Could your freshest, best-tasting, least expensive produce soon come from the likes of Wal-Mart or Amazon? Those behind an agriculture tech startup called Plenty think the company could change the face of farm-to-table food. Bloomberg reports that the company is building massive indoor farms on the outskirts of 500 cities worldwide, which could make it possible to get foods from farm to table in hours instead of days or weeks. While indoor farms have been hyped for some time, some deep-pocketed experts are betting big on Plenty: SoftBank invested $200 million in the venture, the largest agriculture technology investment in history, and Bezos Expeditions, the venture fund of Amazon CEO Jeff Bezos, is another investor. Anthony Secviar, a former sous-chef at French Laundry, liked the company’s produce so much that he joined its culinary council and is basing his next restaurant’s menu on Plenty’s heirloom vegetables.
Three steps to transparency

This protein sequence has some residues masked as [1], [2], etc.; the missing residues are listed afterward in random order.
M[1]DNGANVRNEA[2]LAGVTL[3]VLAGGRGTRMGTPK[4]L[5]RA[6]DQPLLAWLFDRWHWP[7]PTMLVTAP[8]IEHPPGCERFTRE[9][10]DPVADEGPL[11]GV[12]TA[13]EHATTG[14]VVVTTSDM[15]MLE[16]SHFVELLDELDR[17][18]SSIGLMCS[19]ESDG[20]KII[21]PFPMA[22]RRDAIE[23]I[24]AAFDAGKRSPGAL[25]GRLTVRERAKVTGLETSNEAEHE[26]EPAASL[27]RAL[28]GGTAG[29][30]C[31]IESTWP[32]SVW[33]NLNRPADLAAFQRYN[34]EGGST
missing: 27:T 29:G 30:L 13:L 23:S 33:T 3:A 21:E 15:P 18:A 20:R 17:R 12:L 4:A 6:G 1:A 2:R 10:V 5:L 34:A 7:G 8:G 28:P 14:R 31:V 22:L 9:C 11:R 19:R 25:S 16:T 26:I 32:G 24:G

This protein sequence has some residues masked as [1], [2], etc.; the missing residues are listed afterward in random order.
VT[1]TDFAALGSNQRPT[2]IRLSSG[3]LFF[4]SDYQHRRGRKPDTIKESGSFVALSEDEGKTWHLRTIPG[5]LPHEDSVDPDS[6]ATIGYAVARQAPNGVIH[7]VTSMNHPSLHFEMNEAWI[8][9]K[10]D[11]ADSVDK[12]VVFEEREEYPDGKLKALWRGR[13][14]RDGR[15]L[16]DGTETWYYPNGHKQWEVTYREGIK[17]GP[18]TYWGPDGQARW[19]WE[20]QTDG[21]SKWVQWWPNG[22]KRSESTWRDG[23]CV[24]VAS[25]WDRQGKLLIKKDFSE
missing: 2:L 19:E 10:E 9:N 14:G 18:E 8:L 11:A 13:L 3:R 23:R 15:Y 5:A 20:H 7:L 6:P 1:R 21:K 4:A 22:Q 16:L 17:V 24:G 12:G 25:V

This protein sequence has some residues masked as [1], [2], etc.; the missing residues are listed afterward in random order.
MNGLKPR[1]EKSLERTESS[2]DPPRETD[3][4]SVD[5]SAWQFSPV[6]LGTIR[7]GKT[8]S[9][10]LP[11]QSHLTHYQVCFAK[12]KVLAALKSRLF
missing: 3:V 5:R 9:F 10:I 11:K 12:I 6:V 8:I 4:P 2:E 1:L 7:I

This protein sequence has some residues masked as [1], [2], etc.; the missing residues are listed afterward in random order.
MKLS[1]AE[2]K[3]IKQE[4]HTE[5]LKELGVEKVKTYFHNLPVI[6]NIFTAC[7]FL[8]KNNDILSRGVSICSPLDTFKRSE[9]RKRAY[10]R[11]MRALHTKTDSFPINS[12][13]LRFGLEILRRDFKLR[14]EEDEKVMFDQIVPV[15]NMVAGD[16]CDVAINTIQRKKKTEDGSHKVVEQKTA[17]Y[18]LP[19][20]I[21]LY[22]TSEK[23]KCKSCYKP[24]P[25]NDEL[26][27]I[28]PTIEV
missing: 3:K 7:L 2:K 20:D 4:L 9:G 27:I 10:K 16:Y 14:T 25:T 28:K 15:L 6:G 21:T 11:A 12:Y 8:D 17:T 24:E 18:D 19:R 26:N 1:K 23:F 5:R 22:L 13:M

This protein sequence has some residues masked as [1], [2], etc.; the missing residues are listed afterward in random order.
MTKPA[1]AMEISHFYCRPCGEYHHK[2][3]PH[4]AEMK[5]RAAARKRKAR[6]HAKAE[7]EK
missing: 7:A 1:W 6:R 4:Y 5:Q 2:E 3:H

The costs of a foodborne illness outbreak are steep. The National Restaurant Association says an affected operation may have to manage declining sales and staff morale, negative media exposure, lawsuits and legal fees, climbing insurance premiums, more frequent staff absences and increased spending on retraining. If you build trust with consumers long before you face a foodborne illness outbreak or other crisis, you’re much more likely to overcome those challenges and rebuild. According to Food Safety News, recent research from the Center for Food Integrity (CFI) found that the way to earn trust is through transparency – and there are three ways to do it. First, open the doors to your safety practices: Use video, blogs, advertising and promotion to demonstrate how your food is produced, where it comes from and how it impacts their health. Second, ensure your guests feel they can engage with you about your food. Do you provide clear answers to their questions and respond to other feedback promptly? CFI’s research found that 40 percent of the consumers surveyed agree they have access to all of the information they want about the source, production and safety of the food they consume. That’s up from 28 percent in 2007, when the last such surveyed was conducted, so consumers are feeling increasingly empowered to demand transparency from the foodservice businesses they support. Finally, if applicable to your operation, show third-party certification or audit results as a seal of approval demonstrating your credibility and integrity.